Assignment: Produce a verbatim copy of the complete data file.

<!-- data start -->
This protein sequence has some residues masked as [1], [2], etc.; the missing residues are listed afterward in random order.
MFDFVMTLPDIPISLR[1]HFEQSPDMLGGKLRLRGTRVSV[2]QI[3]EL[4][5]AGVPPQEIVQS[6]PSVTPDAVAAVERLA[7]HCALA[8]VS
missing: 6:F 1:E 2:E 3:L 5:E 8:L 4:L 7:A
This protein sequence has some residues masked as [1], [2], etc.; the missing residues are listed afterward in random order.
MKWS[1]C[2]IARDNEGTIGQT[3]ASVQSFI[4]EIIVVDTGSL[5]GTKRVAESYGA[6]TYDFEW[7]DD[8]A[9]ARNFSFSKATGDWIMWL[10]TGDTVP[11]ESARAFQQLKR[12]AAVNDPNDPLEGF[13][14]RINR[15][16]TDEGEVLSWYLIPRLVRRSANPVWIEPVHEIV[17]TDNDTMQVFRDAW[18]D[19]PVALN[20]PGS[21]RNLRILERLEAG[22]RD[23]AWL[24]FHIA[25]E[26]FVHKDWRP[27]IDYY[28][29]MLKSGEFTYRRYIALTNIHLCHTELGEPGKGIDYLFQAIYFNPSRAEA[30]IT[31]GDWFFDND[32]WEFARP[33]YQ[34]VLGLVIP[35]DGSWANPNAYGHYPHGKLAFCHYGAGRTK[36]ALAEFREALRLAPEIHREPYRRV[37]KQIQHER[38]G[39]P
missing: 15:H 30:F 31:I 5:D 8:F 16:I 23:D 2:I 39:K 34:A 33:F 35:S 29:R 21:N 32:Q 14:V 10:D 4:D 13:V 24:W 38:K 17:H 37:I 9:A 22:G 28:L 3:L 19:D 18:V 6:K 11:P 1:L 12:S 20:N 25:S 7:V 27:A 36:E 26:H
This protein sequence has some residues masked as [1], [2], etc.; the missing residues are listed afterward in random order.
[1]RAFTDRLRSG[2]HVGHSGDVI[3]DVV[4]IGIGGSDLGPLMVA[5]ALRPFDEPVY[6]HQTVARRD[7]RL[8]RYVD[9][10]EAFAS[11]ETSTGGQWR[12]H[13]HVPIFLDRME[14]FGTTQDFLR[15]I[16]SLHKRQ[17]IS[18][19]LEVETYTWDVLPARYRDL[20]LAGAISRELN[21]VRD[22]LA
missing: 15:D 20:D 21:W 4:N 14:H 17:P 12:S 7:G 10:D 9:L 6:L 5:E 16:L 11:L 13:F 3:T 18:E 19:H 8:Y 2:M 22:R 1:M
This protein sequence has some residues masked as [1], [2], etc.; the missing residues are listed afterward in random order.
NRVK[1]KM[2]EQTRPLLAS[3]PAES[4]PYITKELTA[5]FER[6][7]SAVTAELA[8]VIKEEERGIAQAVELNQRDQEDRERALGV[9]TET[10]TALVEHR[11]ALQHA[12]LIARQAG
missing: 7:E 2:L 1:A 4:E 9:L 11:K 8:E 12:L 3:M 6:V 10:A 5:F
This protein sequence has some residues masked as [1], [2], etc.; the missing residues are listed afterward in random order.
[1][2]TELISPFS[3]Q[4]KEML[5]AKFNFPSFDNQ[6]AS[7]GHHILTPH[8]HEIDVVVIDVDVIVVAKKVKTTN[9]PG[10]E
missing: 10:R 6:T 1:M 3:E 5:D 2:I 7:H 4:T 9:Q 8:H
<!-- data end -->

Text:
This protein sequence has some residues masked as [1], [2], etc.; the missing residues are listed afterward in random order.
MFDFVMTLPDIPISLR[1]HFEQSPDMLGGKLRLRGTRVSV[2]QI[3]EL[4][5]AGVPPQEIVQS[6]PSVTPDAVAAVERLA[7]HCALA[8]VS
missing: 6:F 1:E 2:E 3:L 5:E 8:L 4:L 7:A
This protein sequence has some residues masked as [1], [2], etc.; the missing residues are listed afterward in random order.
MKWS[1]C[2]IARDNEGTIGQT[3]ASVQSFI[4]EIIVVDTGSL[5]GTKRVAESYGA[6]TYDFEW[7]DD[8]A[9]ARNFSFSKATGDWIMWL[10]TGDTVP[11]ESARAFQQLKR[12]AAVNDPNDPLEGF[13][14]RINR[15][16]TDEGEVLSWYLIPRLVRRSANPVWIEPVHEIV[17]TDNDTMQVFRDAW[18]D[19]PVALN[20]PGS[21]RNLRILERLEAG[22]RD[23]AWL[24]FHIA[25]E[26]FVHKDWRP[27]IDYY[28][29]MLKSGEFTYRRYIALTNIHLCHTELGEPGKGIDYLFQAIYFNPSRAEA[30]IT[31]GDWFFDND[32]WEFARP[33]YQ[34]VLGLVIP[35]DGSWANPNAYGHYPHGKLAFCHYGAGRTK[36]ALAEFREALRLAPEIHREPYRRV[37]KQIQHER[38]G[39]P
missing: 15:H 30:F 31:I 5:D 8:F 16:I 23:D 2:I 39:K 34:A 33:F 35:S 29:R 21:N 32:Q 14:V 10:D 4:D 13:V 24:W 38:K 17:H 37:I 9:A 22:G 28:L 3:L 19:D 18:V 6:K 11:P 1:L 12:S 20:N 25:S 7:V 27:A 36:E 26:H
This protein sequence has some residues masked as [1], [2], etc.; the missing residues are listed afterward in random order.
[1]RAFTDRLRSG[2]HVGHSGDVI[3]DVV[4]IGIGGSDLGPLMVA[5]ALRPFDEPVY[6]HQTVARRD[7]RL[8]RYVD[9][10]EAFAS[11]ETSTGGQWR[12]H[13]HVPIFLDRME[14]FGTTQDFLR[15]I[16]SLHKRQ[17]IS[18][19]LEVETYTWDVLPARYRDL[20]LAGAISRELN[21]VRD[22]LA
missing: 15:D 20:D 21:W 4:N 14:H 17:P 12:S 7:G 10:D 9:L 6:L 5:E 16:L 11:L 13:F 3:T 18:E 19:H 8:Y 2:M 22:R 1:M
This protein sequence has some residues masked as [1], [2], etc.; the missing residues are listed afterward in random order.
NRVK[1]KM[2]EQTRPLLAS[3]PAES[4]PYITKELTA[5]FER[6][7]SAVTAELA[8]VIKEEERGIAQAVELNQRDQEDRERALGV[9]TET[10]TALVEHR[11]ALQHA[12]LIARQAG
missing: 7:E 2:L 1:A 4:E 9:L 11:K 8:E 12:L 3:M 6:V 10:A 5:F
This protein sequence has some residues masked as [1], [2], etc.; the missing residues are listed afterward in random order.
[1][2]TELISPFS[3]Q[4]KEML[5]AKFNFPSFDNQ[6]AS[7]GHHILTPH[8]HEIDVVVIDVDVIVVAKKVKTTN[9]PG[10]E
missing: 10:R 6:T 1:M 3:E 5:D 2:I 7:H 4:T 9:Q 8:H